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Banking Industry In Nigeria Essay

Traditionally, the role of banks whether in a developed or developing economy, consists of financial intermediation, provision of an efficient payments system and serving as conduit for the implementation of monetary policies.

In view of the importance of the banking sector in economic development and the imperfections of the market mechanism to mobilize and allocate financial resources to socially desirable economic activities of our nations, challenges confronting the industry relate to operating environment, inherent weaknesses in the conduct and practices of practitioners bordering on ethics

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and integrity otherwise referred to as weak corporate governance and inadequate legal provisions.

Unethical conduct manifests itself in various ways, including insider abuse, fraudulent dealings, irregularity/inaccuracy in the rendition of statutory returns, window dressing of accounts. According to Akingbola E “The systemic distress of the early 90s in the Nigerian banking industry was induced by insider abuse, widespread malpractices, and mismanagement resulting in the liquidation of various banks and other financial institutions” .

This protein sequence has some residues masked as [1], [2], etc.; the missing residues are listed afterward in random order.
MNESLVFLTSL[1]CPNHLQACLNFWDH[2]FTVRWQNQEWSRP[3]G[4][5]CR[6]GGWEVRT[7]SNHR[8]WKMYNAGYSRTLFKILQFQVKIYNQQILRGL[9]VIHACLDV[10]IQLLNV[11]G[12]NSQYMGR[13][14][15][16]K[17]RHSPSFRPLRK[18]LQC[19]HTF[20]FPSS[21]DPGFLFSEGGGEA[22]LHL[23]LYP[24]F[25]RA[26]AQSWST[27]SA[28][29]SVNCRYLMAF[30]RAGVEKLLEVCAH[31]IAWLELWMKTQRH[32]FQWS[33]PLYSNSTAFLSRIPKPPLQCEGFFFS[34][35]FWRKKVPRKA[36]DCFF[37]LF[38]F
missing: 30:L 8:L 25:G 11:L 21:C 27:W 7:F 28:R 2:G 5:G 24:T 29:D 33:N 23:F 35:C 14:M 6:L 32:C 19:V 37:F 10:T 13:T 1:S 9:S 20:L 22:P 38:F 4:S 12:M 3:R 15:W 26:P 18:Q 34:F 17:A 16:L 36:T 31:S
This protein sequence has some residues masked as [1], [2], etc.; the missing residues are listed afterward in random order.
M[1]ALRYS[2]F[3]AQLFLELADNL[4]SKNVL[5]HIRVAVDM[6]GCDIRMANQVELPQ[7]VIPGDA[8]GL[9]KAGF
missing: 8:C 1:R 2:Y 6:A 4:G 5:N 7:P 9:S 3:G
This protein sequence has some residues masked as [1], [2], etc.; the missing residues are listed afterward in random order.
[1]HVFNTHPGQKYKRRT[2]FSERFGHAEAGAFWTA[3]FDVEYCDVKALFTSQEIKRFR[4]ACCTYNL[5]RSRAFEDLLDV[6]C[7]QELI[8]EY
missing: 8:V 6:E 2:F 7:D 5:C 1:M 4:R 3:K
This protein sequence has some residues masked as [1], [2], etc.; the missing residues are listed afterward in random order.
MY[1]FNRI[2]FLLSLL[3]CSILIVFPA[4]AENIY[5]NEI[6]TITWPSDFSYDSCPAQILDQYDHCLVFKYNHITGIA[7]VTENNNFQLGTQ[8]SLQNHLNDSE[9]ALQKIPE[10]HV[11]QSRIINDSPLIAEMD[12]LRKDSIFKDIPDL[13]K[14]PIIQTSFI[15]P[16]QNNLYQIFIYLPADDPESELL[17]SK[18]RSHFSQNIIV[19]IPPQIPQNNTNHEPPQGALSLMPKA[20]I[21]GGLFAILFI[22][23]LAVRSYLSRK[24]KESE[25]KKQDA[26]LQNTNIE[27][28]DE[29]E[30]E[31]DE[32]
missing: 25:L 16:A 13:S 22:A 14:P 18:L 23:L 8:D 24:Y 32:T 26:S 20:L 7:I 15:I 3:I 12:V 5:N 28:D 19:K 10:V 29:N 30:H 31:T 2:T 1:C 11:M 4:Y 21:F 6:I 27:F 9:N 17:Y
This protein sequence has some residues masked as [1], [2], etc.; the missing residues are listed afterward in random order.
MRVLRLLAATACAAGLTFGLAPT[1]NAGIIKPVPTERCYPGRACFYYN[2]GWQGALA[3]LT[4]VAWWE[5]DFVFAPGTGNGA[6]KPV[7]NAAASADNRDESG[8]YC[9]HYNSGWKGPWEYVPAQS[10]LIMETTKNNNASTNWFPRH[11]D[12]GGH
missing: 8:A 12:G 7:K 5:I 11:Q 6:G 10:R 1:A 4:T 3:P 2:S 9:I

The thrust of this study is therefore to look into Insider dealings and how it bothers on Business Ethics in the Nigerian Banking Industry. Broadly, these issues relate to the industry’s operating environment, inherent weaknesses in the conduct and practices of practitioners bordering on ethics

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and integrity. The study is with particular reference to the Nigerian Banking Industry.

This is to consciously beam a search-light on the sector’s activities with a view to ensuring that operators play by the rules of the game and imbibe sound and safe banking practices. Furthermore, such an oversight is intended to assist supervisory authorities in timely identification of deterioration in bank financial conditions before it degenerates to threaten the stability of the banking system or even the economy.